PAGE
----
Reviewing the findings of the regression analysis to explain the variance in QoL (Table 5) demonstrates that the personal data and information-group factors (Steps 1 and 2) did not add a statistically significant contribution to the explanation of variance. Past MP (Step 3) contributed 6.3% to explaining QoL variance. The beta coefficient for past MP is negative, indicating that higher past MP correlated with lower QoL. Meaning attributed to the CC experience (Step 4) contributed 11% to explaining QoL variance, such that the more positive the meaning attributed to CC, the higher was the QoL score assigned by participants. MP tolerance and present MP (Step 5) explained a further 36% of the QoL variance. The entering of present MP markedly reduced the beta coefficient for past MP, indicating that present MP is a mediating variable between past MP and QoL. A Sobel test confirmed the significance of this mediation (Z = 4.01, p < 0.001). Only present MP the added a statistically significant contribution to the explanation of QoL variance. Its beta coefficient was negative, so that the higher the present MP, the lower was the QoL. At Step 6, three interactions were added to the regression analysis – between information group and MP, between information group and MP tolerance, and between CC meaning and past MP. Together these three interactions contributed a further 8% to the explanation of variance so that, in all, 62% of was explained.
Figures 2–4 chart the interactions, which made significant contributions to the explanation of variance. Figure 2 shows that in the GI group, higher past MP correlated with higher scores on QoL, whereas in the NGI group, higher past MP correlated with lower scores on QoL. Figure 3 charts the statistically significant interaction between information group and MP tolerance. As for the interaction between MP and CC meaning (show in Figure 4), it seems that among respondents with low present MP, the meaning attributed to the CC experience had no effect on QoL. However, it should be noted that overall, respondents with low present MP reported a higher QoL than did respondents with higher present MP. Correspondingly, among respondents who reported high present MP, the more positive the meaning they attributed to the CC experience, the higher were their reported QoL levels.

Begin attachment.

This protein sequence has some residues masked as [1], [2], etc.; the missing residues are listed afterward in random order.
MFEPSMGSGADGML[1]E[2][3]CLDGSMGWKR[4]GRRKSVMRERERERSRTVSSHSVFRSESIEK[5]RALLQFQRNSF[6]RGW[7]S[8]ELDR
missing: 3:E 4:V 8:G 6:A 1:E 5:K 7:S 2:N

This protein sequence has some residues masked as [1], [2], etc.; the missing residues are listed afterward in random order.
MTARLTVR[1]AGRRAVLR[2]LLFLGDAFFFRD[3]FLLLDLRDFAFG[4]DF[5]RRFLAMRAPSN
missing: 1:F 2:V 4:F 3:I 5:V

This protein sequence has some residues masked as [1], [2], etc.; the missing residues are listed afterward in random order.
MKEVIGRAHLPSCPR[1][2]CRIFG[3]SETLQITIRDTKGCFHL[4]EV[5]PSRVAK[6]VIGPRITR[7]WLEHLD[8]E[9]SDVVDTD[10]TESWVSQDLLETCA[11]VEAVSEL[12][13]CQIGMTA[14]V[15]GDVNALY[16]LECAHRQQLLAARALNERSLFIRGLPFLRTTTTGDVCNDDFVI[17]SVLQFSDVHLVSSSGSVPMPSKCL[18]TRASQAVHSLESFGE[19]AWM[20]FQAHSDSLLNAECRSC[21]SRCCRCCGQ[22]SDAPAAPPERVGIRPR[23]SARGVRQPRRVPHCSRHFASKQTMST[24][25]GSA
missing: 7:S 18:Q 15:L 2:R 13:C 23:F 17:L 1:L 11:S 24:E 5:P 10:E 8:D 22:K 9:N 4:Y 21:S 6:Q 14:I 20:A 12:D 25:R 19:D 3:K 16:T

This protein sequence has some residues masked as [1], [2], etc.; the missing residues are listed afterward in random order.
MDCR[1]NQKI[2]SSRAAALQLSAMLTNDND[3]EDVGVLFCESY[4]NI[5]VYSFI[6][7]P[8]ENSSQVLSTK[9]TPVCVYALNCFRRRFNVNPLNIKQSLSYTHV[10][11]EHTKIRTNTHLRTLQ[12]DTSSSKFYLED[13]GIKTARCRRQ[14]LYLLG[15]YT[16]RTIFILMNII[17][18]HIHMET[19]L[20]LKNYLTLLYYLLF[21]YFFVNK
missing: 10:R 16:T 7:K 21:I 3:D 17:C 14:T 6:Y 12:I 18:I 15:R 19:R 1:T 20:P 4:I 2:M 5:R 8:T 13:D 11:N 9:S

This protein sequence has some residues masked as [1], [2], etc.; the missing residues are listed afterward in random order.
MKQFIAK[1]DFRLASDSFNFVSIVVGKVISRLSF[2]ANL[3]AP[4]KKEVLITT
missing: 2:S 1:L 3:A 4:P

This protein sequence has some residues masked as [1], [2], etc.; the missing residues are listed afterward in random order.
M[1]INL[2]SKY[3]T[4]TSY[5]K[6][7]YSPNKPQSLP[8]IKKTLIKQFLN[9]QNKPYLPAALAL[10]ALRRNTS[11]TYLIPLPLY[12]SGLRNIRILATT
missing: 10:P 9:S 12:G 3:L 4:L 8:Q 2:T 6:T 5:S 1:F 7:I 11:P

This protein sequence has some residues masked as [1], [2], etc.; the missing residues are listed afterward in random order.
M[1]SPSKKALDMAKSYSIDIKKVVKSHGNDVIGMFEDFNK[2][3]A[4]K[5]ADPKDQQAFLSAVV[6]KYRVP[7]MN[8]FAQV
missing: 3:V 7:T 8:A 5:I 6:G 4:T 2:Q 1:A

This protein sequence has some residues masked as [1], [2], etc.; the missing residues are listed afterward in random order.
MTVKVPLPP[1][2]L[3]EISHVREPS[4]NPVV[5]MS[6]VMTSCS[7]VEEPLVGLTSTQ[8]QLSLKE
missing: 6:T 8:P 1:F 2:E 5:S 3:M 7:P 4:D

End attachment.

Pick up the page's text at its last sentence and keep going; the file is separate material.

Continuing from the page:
Figure 2. The relationship between past mental pain and quality of life in the two information groups.
Figure 3. The relationship between mental pain tolerance and quality of life in respondents who received good and not good information.
Figure 4. The relationship between meaning of cancer in childhood and quality of life in respondents with high/low present mental pain.
The findings of this initial study underscore the need to examine this important subject regarding information provided to a child diagnosed with cancer (the survivors’ perception of the information) and to research its long-term implications and effects. The study was conducted in a large medical center in Israel. The underlying assumption, which was disproved, was that nowadays this issue is no longer problematic. The sample’s overall mean score for the significance attributed to the CC experience was 3.31 (of 5; SD = 0.54), in other words, most of the survivors attributed a moderately positive meaning to their CC experience. Past MP was higher than present MP, MP tolerance scores tended to be high (3.62), and the QoL average (3.47) was also considered good.
Differences between the Information Groups